Before Paul finishes his letter he does not forget to add that they must pray and “examine everything carefully’.

9. Second Thessalonians
Paul wrote this letter to reemphasize the coming return of Jesus Christ. Some of the people in Thessalonica had thought that Jesus had already returned, this letter was written to correct any misunderstandings.
In chapter 1, Paul highlights the great hope of Jesus’ future return although the exact time is unable to be known by anyone.
He commends the church in Thessalonica for their perseverance in the midst of persecution, “we ourselves speak proudly of you among the churches of God for your perseverance and faith in the midst of all your persecutions and afflictions which you endure” (1:4).
Paul teaches that God will punish those who are persecuting on the last day. “Dealing out retribution to those who do not know God and to those who do not obey the gospel of our Lord Jesus. These will pay the penalty of eternal destruction, away from the presence of the Lord and from the glory of His power” (1:8-9).
In chapters 2-3, speaking of the return of Jesus Christ, Paul was sure to include the signs and setting that “the man of lawlessness” (the antichrist) had to arrive. For that to occur the Holy Spirit must be removed from restraining him. The Holy Spirit indwells all believers and when He is removed, all believers will be “caught up” in the clouds with the Lord Jesus (1 Thessalonians 4:17). Paul pushes them to pray and serve until this all transpires. “May the Lord direct your hearts into the love of God and into the steadfastness of Christ” (3:5).

10. First Timothy
The book of 1 Timothy was written to give encouragement and leadership guidelines to a young pastor named Timothy at the church in Ephesus.
Chapter 1 begins with a greeting to Timothy, then turns to a warning against false teachings, and an emphasis on correct beliefs. Paul encourages him to “fight the good fight” (vs. 18).
In chapters 2-4, Paul declares that God desires salvation for everyone.
Next, Paul lays some important guidelines and principles for church leadership. He taught the controversial subject of women in the church and what the two offices of leadership in the church were to be, the Overseer and the Deacon. He even taught some of the practices that should be carried out in the church such as, “give attention to the public reading of Scripture, to exhortation and teaching” (4:13).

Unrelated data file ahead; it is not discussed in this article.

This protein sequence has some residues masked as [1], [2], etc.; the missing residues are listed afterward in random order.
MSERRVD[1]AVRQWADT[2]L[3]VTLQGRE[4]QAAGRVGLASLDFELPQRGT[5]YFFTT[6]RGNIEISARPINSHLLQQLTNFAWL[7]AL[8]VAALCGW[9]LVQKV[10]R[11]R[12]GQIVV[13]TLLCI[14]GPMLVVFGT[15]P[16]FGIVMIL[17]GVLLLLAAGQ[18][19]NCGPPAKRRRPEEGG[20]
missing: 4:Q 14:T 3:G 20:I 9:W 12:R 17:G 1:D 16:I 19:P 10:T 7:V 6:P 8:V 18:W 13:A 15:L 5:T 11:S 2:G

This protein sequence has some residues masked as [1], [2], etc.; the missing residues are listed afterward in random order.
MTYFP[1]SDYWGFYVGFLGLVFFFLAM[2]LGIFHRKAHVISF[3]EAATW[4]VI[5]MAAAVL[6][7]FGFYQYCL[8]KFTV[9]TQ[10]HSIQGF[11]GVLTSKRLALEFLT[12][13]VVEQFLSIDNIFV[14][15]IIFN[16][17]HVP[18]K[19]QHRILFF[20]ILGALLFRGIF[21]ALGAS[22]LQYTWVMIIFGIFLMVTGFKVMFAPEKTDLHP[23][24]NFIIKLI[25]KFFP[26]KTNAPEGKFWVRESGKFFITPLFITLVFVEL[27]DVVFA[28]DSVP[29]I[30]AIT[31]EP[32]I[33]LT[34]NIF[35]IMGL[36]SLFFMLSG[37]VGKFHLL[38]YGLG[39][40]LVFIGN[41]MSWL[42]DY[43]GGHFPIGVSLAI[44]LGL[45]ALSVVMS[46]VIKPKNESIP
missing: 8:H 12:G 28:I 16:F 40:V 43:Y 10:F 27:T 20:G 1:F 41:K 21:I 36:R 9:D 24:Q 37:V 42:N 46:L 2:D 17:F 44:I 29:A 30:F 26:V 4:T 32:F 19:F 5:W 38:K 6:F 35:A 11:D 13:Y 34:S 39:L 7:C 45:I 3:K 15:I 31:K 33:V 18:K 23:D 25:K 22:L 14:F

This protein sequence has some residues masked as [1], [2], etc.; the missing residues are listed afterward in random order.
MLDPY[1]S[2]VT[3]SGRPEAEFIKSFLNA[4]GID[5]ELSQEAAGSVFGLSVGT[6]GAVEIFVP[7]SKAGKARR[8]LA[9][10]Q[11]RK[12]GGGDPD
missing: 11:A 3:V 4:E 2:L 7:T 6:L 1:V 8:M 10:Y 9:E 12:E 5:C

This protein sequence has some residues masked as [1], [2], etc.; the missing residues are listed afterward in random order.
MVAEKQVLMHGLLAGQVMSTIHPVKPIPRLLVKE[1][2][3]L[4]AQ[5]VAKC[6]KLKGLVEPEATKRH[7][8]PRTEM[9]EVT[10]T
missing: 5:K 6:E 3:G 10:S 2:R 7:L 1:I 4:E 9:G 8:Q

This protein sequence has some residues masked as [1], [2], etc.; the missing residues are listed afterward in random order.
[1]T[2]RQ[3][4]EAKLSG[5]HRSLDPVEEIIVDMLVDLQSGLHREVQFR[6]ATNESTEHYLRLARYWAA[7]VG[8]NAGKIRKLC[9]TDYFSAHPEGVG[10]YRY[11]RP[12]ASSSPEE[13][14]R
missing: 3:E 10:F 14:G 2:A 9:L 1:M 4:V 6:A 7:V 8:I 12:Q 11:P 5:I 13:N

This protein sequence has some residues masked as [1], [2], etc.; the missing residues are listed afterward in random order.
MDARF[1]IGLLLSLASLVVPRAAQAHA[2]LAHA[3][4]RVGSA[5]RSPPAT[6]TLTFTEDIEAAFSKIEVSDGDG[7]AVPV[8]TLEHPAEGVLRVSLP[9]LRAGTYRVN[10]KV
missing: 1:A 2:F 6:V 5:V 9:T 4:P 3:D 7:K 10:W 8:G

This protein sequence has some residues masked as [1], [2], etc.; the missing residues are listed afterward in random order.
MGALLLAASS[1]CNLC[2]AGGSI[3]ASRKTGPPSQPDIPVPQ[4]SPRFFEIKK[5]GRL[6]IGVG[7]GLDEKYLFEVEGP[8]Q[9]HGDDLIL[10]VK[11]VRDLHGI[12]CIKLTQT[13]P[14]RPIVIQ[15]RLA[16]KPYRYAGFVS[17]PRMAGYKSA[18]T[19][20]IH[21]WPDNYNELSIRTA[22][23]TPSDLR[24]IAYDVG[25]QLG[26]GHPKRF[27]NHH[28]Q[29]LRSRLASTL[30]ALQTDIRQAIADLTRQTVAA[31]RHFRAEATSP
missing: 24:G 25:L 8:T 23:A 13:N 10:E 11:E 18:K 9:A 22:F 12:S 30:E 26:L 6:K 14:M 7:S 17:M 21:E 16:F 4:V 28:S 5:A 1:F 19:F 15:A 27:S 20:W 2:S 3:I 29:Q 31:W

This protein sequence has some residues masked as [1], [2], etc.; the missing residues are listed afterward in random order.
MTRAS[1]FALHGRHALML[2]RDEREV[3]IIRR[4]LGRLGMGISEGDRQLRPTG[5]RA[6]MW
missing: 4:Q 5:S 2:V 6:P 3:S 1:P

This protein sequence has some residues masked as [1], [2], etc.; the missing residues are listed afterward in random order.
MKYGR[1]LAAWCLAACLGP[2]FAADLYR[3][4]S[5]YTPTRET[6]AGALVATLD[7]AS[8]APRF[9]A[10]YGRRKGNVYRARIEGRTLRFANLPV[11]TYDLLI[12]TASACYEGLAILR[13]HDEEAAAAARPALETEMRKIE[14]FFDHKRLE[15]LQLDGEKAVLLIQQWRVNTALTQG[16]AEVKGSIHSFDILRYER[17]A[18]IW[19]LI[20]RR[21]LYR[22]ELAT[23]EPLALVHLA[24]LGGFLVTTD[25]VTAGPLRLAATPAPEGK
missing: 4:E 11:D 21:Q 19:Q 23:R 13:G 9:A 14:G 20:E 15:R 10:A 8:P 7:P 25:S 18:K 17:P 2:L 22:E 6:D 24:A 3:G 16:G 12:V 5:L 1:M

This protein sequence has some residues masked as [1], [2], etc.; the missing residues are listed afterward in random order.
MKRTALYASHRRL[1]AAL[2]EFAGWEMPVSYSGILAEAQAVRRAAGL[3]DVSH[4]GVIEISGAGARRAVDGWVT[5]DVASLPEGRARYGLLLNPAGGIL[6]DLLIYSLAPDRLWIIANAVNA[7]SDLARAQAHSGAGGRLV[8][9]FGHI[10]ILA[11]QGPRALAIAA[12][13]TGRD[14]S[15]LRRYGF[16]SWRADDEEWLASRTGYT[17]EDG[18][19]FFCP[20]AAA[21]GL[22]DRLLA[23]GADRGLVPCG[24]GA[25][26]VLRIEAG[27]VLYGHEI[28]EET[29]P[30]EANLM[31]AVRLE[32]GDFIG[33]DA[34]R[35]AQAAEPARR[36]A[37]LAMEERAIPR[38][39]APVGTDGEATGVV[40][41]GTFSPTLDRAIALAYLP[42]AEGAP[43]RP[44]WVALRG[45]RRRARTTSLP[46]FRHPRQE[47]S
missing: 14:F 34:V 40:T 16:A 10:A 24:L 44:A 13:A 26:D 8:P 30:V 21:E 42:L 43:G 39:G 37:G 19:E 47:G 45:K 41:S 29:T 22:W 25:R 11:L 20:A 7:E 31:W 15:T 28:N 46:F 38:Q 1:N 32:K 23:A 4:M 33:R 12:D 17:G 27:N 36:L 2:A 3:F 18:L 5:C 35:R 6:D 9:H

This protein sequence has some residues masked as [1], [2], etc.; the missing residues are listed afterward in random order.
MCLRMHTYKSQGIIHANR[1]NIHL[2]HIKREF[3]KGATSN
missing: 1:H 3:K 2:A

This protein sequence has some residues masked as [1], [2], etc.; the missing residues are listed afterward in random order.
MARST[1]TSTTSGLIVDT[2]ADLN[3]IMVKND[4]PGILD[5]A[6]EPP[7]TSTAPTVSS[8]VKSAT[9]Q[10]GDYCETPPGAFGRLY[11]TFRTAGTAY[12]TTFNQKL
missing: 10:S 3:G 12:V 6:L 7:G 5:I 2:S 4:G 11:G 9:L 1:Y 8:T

Chapter 5-6, Paul gives guidelines for relationships within the church as he explains how to deal with discipline and care for widows. He gives advice of how to minister and lays more guidelines for the wealthy instructing them to be generous. “Instruct those who are rich in this present world not to be conceited or to fix their hope on the uncertainty of riches, but on God, who richly supplies us with all things to enjoy” (6:17).

11. 2 Timothy
Paul’s last letter, written before his death, giving counsel to his beloved “son in the Gospel.”
The book of 2 Timothy is a letter from Paul to a church leader. Its purpose was to give direction to Timothy and urge him to visit one final time. From the somber nature of this letter, it is apparent that Paul knew that his work was done and that his life was nearly at an end (4:6-8).
In chapters 1-2, Paul begins with thanksgivings and an announcement to remain faithful, strong, and to “Join with me in suffering for the Gospel” (1:8). In contrast to his first imprisonment (where he lived in a rented house), he now languished in a cold dungeon (4:13) chained like a common criminal (1:16; 2:9). He also reiterates the important work of “entrusting the faithful men who will be able to teach others” (2:2).
Paul’s desire was to equip the saints with the knowledge of how to teach others.
In chapters 3-4, Paul tells Timothy to remain faithful and “preach the word; be ready in season and out of season; reprove, rebuke, exhort, with great patience and instruction”, because difficult times would be in the future. He challenges him to endure reminding him that endurance is one of the main quality essentials for a successful preacher of the Gospel. Men would become just as they were in the time of Moses. He writes that, “all who desire to live godly in Christ Jesus will be persecuted” (3:12).
Soon after this letter, it is likely that Paul was beheaded as a Roman citizen.
“I have fought the good fight, I have finished the course, I have kept the faith; in the future there is laid up for me the crown of righteousness, which the Lord, the righteous Judge, will award to me on that day; and not only to me, but also to all who have loved His appearing” (4:7).

12. Titus
The book of Titus is a letter from Paul to guide Titus, a Greek believer, in his leadership of the churches on the island of Crete. Paul writes to encourage and guide the young pastor in dealing with opposition from both false teachers and sinful men.
In chapter 1, Paul gives qualifications about how to choose leaders in the church, “the overseer must be above reproach”. He also warned to be aware of the rebellious men and deceivers.
In chapters 2-3, Paul teaches how believers may live healthy inside and outside of the church. He told them to live Godly lives and to be prepared for the coming Savior Jesus Christ.

13. Philemon
A private letter written to Philemon, asking him to receive and forgive Onesimus, a runaway slave.